I work with a VNP.
Very Nice Person. Amanda.
We just started working together in May. For Father's Day she gives me a book about The Allman Brothers.
"One Way Out. The Inside History. The Allman Brothers Band." Very cool thing to do.
And an excellent book. Of course I already have it and have already read it, but I did not tell her that because I appreciated what she did.
At first I was going to slip it into the book case, but then I got to thinking that this was the perfect time to re-read the book.
So I did.
The book was written by Alan Paul, a guy who has been following and writing about the band for 25 years. The thing I like about the book is that it is an oral history based on hundreds of interviews over the years.
What I really like about it is that when he gets conflicting stories from different people about the same situation he just puts them right out there side by side, instead of trying to get at the truth (a concept that doesn't exist).
"Yeah, that's when Gregg bought me a plane ticket to get back from the west coast."
"Yeah, that's when Gregg sent him gas money so he could ride his bike back from the west coast."
"Yeah, that's when the crazy son of a bitch hitch hiked all the way back from the west coast."
Let's face it - memory is subjective - especially when you cloud it with a whole bunch of booze and drugs.
Anyway, reading the book was the right thing to do. I read it reverently and with a totally different perspective, given the finality of the situation.
It reiterated the fact that I loved the whole package about this band.
The music, obviously. But the rebel image too.
They looked wild, they looked tough. They were insane. They traveled throughout the south in the late sixties with a black man in the band. And took a lot of shit because of it. But they always stood up for Jaimoe - they never backed down. If he wasn't allowed in a restaurant then none of them ate there.
When they weren't making any money they established a rule that the roadies got paid before the band did. Who the fuck does that? The only other band I ever heard of doing that was The Grateful Dead.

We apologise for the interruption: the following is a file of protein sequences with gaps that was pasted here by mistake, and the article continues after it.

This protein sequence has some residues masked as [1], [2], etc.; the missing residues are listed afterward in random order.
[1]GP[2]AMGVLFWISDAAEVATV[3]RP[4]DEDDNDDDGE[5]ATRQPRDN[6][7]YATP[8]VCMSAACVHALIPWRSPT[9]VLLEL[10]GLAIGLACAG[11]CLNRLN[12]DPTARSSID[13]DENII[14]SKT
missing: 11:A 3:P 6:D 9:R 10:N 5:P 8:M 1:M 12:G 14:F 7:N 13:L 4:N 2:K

They were a pure democracy. Come decision time every member got a say. Duane was the unacknowledged leader but he never imposed his will against that of the group.
They started what came to be called Southern Rock, a description they hated because they felt it pigeon-holed them. But they did start a movement, a genre of music that wasn't there before and that inspired a lot of other bands to follow.
I loved the book, it inspired deep emotion in me (again) and I'm glad I read it.
Then I decided to take it all the way and re-read Gregg Allman's autobiography next.
Excellent. He has his own story to tell in some ways, apart from the band's history.
He was such a sensitive and vulnerable guy who was thrust unwillingly into a leadership role when his brother died in 1971. Duane was the tough guy and a natural born leader; Gregg was shy and inward directed and it was tough for him to have to carry the Allman Brothers' mantle.
He did the best he could.
I am glad I re-read the books. The timing was right and I was emotionally raw enough to get a different feel, a different perspective this time around.
I would like to now declare a moratorium on the deaths of musicians who feed me soul. I need some time to regain my balance.
Unfortunately that reality is out of my hands.